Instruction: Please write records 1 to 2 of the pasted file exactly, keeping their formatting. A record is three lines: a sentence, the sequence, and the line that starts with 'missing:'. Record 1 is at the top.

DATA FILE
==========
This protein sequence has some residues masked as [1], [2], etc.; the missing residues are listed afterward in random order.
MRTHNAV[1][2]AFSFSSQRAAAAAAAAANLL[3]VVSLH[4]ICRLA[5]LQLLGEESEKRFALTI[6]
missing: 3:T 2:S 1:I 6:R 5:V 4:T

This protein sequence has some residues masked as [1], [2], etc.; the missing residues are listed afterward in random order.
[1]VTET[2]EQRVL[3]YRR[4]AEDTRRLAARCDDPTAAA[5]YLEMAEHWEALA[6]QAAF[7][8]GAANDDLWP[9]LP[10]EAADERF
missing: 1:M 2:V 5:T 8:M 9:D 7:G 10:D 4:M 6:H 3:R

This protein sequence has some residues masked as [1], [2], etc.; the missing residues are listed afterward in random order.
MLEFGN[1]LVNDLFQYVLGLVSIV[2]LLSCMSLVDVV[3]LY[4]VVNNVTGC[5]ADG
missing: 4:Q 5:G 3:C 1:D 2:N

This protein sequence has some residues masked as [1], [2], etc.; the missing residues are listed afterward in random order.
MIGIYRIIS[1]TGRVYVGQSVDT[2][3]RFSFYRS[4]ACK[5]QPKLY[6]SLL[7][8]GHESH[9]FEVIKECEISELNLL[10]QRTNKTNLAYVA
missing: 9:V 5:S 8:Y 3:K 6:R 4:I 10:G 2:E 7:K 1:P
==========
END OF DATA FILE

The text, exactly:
This protein sequence has some residues masked as [1], [2], etc.; the missing residues are listed afterward in random order.
MRTHNAV[1][2]AFSFSSQRAAAAAAAAANLL[3]VVSLH[4]ICRLA[5]LQLLGEESEKRFALTI[6]
missing: 3:T 2:S 1:I 6:R 5:V 4:T

This protein sequence has some residues masked as [1], [2], etc.; the missing residues are listed afterward in random order.
[1]VTET[2]EQRVL[3]YRR[4]AEDTRRLAARCDDPTAAA[5]YLEMAEHWEALA[6]QAAF[7][8]GAANDDLWP[9]LP[10]EAADERF
missing: 1:M 2:V 5:T 8:M 9:D 7:G 10:D 4:M 6:H 3:R